The Only Foreigner in the Office

After T left returned to Canada after finishing his one year internship in Japan, I earned the distinction of being THE only foreigner in the office. I will dedicate this article to inform you of the pros and cons of being the lone non-Japanese in a Japanese computer software company.

Let’s start with the pros. I got to practice my Japanese… a lot. Having no one else to speak to in English gave me all the right reasons to study Japanese. And I would say that starting this week, I’ve learned more Japanese in a week than I used to learn in a month. I was well on my way to mastering the Japanese Language.

Another pro is I was able to know more about my Japanese officemates. When before whenever I have the urge to converse, I immediately go to T knowing that our discussions will not be limited to weather, among other simple stuffs. Now, unless I want to engage my General Manager (my only officemate, who is relatively fluent in English) into useless non-work-related conversations, I had no other choice but to approach my Japanese officemates and talk about the weather, again, “among other simple stuffs”.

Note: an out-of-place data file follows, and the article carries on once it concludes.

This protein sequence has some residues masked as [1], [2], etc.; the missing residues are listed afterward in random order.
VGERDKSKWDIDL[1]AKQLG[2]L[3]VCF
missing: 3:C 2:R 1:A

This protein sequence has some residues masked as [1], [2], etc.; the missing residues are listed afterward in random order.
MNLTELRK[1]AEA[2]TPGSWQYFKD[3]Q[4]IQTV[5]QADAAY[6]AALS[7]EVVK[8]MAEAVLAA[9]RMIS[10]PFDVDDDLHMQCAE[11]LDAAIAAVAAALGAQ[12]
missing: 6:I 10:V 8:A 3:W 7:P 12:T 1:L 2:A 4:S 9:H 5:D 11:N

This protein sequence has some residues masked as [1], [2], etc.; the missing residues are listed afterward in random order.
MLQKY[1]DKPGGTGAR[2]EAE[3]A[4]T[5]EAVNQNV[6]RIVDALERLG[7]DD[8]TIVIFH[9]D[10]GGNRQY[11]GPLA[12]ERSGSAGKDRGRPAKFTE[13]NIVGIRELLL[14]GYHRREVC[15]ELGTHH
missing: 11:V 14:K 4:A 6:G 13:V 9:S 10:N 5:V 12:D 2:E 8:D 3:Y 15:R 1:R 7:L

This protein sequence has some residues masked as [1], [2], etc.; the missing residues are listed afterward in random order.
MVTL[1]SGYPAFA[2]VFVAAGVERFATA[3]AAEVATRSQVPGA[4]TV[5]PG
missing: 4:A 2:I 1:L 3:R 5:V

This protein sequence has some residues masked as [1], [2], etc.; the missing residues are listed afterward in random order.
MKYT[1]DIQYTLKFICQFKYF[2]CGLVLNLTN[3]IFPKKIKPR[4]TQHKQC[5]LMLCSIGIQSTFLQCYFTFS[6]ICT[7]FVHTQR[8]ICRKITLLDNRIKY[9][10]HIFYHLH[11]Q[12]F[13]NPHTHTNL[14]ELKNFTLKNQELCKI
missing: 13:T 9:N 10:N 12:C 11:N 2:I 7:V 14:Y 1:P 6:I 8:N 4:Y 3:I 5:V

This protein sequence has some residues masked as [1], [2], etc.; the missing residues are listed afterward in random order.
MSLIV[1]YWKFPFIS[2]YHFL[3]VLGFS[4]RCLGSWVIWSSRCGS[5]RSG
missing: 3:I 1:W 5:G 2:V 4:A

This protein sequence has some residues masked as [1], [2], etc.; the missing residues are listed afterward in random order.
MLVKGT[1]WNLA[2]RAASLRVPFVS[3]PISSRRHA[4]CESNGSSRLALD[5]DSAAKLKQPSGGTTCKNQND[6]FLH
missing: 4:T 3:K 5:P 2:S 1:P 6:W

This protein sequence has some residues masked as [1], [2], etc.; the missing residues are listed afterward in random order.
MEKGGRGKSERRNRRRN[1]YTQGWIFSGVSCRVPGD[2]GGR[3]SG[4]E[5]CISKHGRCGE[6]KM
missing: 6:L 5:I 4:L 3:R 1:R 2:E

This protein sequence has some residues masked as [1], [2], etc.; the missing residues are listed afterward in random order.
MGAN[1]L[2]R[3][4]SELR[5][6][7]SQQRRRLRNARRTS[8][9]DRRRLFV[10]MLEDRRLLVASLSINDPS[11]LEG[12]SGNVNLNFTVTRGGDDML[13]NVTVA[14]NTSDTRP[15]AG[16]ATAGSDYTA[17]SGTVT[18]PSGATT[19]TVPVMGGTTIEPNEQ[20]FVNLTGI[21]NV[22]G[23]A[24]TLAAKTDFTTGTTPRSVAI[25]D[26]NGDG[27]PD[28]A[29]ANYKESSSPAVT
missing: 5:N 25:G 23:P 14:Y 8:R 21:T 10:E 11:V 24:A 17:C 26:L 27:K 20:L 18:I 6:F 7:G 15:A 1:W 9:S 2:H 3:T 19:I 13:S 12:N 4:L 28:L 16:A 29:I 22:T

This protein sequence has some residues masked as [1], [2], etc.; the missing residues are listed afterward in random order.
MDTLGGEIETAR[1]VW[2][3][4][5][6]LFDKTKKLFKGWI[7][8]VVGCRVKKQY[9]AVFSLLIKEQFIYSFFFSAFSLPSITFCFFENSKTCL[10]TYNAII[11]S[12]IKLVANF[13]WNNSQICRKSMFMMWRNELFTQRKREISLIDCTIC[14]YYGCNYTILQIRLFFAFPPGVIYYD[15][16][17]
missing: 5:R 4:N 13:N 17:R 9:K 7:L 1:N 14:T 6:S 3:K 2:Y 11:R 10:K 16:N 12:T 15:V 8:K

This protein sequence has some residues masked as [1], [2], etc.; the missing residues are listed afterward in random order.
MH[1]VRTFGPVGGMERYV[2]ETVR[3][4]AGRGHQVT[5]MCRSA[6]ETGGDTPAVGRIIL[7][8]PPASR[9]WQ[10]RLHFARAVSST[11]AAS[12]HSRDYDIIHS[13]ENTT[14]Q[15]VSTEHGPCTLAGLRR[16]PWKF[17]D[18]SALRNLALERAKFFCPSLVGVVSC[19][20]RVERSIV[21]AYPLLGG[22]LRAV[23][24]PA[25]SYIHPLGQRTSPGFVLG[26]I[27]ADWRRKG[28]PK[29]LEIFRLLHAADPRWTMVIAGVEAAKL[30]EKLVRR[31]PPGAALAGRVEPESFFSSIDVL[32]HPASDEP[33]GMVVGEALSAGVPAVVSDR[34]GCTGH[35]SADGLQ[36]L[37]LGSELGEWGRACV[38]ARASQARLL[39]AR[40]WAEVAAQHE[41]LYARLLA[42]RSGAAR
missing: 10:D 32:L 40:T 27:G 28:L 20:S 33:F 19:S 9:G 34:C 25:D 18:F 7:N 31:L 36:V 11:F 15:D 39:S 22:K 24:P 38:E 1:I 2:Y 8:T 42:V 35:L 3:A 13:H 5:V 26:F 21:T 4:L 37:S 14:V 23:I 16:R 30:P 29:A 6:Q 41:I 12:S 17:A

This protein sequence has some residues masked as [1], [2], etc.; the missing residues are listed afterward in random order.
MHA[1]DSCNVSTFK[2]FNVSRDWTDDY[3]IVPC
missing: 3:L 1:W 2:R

Also, I unwittingly earned exclusive rights to everything English in the office… the English versions of all the softwares and boy are they many… the English Microsoft Natural Keyboard… all the English Books… among several others. It’s surprising how much they spend on these English stuffs considering it’s only the foreigners who use these. I’m not complaining though.

As for the cons, I could be quite frustrating not being able to engage people in conversations deeper than the weather, “among other simple stuffs”. Although I did improve my Japanese, it was still not enough to hold meaningful conversations. In my earnest desire to “talk”, I had to resort to emails and newsgroups, of which I had many anyways.

No matter how much I pretend to recognize the advantages of being the only foreigner in the office, I can’t ignore the fact that it’s pretty lonely down here. I just try two comfort myself knowing that in two or three weeks time, a new English-speaking Canadian will be coming and come November, a new Tagalog/English-speaking Filipino trainee will be relocating to Kagoshima.

Then again, I should still start mastering this Japanese Language. This is the only sure way to always be able to communicate well with the people around me. Then and only then will I not need an English/Tagalog-speaking friend to keep me company. Besides, by the looks of it, these Japanese seem to have all the properties of a good friend, if only I can communicate well with them.

As the age-old adage goes… “Learning a new language opens a whole new world.” I can’t wait to open this new world that awaits me.


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